>The Enterprise had a multicultural crew. Among its members were people
>with American, African, Scottish, Japanese, Russian and even alien
>backgrounds. Next to Captain Kirk (William Shatner), the most popular
>character was Spock (Leonard Ninoy) with his pointed ears. He was only
>half-human and thought in a purely logical fashion.
Spock was played by Leonard Nimoy.
An interesting anecdote that you may have read is that in the pilot
episode, the Vulcan First Officer was played by a woman but this was seen
as less acceptable when the first series was made and the character became
Spock. There was a definite attempt to show cultural diversity but the
gender balance has always shown how entrenched ideas of gender roles are.
Even in the 23rd century there are few women in authority on the Enterprise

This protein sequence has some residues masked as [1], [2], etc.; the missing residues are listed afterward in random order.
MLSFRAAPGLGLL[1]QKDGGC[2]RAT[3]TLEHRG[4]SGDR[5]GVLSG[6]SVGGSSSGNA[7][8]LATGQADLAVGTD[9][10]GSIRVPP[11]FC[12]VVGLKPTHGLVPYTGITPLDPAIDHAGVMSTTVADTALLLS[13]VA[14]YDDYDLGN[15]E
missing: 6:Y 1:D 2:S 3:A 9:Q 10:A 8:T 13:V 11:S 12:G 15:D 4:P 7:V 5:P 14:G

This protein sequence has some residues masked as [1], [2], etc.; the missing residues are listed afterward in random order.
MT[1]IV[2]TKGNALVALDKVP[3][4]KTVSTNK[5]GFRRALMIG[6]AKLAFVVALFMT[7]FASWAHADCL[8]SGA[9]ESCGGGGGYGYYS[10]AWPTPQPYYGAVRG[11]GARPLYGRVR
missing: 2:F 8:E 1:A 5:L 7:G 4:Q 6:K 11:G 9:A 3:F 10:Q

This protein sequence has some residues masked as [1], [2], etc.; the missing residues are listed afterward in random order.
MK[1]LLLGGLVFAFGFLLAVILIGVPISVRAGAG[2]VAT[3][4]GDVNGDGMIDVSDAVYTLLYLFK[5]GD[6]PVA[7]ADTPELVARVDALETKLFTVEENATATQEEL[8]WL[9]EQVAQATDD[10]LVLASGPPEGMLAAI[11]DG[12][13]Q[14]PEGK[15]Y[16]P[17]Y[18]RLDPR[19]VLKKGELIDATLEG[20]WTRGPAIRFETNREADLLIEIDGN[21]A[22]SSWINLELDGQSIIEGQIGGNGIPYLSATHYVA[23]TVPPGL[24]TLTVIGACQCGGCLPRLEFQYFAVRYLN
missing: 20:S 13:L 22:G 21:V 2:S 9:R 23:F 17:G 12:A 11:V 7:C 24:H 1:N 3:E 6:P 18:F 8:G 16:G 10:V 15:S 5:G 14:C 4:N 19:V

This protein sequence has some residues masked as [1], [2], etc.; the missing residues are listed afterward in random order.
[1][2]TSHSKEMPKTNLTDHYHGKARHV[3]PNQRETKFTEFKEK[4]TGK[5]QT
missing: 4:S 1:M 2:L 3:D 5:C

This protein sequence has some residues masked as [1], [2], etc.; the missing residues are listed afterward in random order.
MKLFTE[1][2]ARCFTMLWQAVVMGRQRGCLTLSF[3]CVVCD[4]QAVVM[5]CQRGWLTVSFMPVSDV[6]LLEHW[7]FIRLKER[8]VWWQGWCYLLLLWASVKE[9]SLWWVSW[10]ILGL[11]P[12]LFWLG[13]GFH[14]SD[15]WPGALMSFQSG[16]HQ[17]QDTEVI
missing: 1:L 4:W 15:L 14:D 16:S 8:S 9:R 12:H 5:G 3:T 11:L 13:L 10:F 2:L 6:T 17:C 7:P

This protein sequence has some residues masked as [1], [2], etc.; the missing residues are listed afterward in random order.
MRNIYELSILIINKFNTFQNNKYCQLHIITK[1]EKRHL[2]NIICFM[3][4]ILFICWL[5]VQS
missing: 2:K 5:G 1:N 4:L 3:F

and often they have nurturing roles as doctors or 'empaths'. Deep Space
Nine was an improvement as Major Kira and Dax (a male creature inhabiting a
female body) are authoritive, intelligent and strong characters. In Voyager
there is Captain Janeway who is very gutsy and respected, a female Vulcan
engineer and a female medical assistant but I wouldn't consider this an
unbiased representation of 51 per cent of the population.
As far as I know, the first series wasn't actually very successful and they
only made a few series. The show then became popular as reruns and it was
because of this that they made The Next Generation a couple of decades
I think your piece reads very well and covers the salient aspects of Star
Trek and its implications.
Department of Visual Communication
RMIT University, Australia
[log in to unmask]
Online resources for film/TV studies may be found at ScreenSite